Experiments

Busy Busy Busy

Quite how it has got to February already I am not sure but this is one of the first moments I have had chance to sit down in front of my computer and pen my latest post. Many like to ease themselves gently into work after the jollity and frivolity of Christmas but not Team Efficient!!

On our return from the festive break we immediately spent a day recording the number of leaves of the plants in our 7000 pots and then spent the next three days chopping them all up!! We score each plant as we harvest them as to whether they are dead or alive and then they get put in the oven to dry down ready to take dry weights which we then use in our analysis. The ovens live in their own building and are managed by Chris who very kindly puts up with us filling them up with all our blackgrass samples. And I literally mean ‘filling’……..

full-oven

There was then a very quick turn around to sow the next 7000 pot experiment! The seeds all got put into the incubator to germinate and then another three days of sowing them all during which I amassed approximately 56,000 steps putting all the pots into their correct randomisation as discussed in The Importance of Being Random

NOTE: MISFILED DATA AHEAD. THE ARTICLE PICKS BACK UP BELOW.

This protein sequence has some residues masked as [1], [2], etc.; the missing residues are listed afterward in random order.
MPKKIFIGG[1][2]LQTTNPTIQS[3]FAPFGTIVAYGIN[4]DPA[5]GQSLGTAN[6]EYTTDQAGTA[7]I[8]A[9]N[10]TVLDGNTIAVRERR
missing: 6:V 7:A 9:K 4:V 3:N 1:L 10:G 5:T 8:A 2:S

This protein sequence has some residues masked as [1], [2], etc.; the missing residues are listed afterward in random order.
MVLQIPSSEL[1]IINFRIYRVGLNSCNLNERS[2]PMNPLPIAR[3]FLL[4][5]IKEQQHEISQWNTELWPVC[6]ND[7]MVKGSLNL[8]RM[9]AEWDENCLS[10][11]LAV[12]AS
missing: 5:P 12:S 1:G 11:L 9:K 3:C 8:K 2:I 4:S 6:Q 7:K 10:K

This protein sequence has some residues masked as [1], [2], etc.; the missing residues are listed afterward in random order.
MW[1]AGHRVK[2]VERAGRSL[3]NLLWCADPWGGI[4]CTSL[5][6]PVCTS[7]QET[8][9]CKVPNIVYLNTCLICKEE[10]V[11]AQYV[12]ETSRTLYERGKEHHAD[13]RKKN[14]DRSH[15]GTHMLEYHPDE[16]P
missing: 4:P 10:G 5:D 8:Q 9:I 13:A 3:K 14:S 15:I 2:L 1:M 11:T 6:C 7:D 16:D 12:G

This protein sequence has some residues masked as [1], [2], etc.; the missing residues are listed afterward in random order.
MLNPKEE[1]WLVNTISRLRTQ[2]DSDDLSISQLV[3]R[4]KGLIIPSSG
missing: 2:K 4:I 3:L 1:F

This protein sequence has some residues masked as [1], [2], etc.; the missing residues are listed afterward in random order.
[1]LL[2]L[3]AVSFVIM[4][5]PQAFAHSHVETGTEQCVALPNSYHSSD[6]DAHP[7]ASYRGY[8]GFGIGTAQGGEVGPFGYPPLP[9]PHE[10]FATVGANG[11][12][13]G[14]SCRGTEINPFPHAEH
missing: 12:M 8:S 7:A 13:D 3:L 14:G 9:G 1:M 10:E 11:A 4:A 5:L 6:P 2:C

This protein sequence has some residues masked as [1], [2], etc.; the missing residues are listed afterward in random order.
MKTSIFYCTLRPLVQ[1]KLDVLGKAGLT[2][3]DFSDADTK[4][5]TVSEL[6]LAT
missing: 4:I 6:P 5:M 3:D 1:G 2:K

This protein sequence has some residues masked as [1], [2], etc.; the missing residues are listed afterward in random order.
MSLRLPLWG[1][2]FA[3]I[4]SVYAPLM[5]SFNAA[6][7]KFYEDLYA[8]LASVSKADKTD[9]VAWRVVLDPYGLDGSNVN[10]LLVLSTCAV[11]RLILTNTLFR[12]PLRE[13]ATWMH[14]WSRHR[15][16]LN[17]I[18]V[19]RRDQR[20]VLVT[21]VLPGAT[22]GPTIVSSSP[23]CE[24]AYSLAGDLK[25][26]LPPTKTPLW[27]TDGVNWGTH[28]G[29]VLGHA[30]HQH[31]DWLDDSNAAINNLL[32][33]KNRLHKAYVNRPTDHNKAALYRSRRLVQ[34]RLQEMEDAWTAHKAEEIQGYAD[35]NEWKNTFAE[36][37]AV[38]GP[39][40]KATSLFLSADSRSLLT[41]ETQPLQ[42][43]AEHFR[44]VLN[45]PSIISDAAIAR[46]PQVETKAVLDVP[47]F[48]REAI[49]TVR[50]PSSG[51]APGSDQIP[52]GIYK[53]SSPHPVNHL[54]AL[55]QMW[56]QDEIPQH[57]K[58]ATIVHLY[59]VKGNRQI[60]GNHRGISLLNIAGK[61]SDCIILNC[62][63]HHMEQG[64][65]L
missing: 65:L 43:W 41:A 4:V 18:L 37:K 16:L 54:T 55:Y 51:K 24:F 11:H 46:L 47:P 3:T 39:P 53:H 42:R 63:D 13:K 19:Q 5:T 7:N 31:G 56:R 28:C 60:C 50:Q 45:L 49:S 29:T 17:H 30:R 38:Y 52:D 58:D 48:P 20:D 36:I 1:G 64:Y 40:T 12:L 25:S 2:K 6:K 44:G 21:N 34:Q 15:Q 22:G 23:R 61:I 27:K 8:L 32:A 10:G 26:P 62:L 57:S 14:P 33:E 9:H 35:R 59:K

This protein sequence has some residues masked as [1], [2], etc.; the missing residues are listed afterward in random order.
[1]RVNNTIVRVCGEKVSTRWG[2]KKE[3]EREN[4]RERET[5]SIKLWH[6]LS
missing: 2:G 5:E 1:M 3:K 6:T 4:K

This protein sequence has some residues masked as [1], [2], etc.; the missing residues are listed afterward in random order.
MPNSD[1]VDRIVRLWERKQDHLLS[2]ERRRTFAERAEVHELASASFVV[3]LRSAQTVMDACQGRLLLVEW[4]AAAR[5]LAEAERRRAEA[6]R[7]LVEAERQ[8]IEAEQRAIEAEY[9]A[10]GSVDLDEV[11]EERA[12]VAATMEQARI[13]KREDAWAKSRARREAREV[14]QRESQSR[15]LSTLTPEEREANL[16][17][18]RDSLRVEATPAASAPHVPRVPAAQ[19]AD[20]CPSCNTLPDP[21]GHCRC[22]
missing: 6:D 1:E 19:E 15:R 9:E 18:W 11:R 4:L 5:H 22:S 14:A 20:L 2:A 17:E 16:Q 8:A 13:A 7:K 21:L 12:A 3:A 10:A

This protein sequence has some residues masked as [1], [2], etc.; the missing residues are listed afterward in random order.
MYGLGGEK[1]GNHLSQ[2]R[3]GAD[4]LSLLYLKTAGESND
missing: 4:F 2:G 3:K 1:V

In amongst all this flurry of activity in the glasshouse, the plants that live out on the sandbeds have started to grow too. And of course they can’t grow without us checking up on them every so often which of course means measuring them. Currently every fortnight they get the height of the tallest leaf measured and the number of tillers counted and this will continue for a few weeks to come. Doing this for nearly 3000 plants is not easy, particularly in a day, which is often the only time we have available. Imogen has very kindly been my scribe on a couple of occasions and we even managed to coax Lieselot out of the lab to help us this week. There are certainly muscles in my legs I didn’t know I have.

sandbed-measuring

Today I have actually been wearing a white lab coat, which is rare for me I will admit but safety always comes first when spraying herbicides. The plants in the current 7000 pot experiment had reached approximately 3 leaf growth stage and so are ready for spraying. This task takes three days using three different herbicides and we’re half way through. Going to be a long end to the week I think.

And the story of the picture on the front of this blog post?  It is there to remind us all that no matter how old you are and the size of the task you have in front of you, there is always time in life for when you see an empty box and you have the urge to get in it and you do.

 

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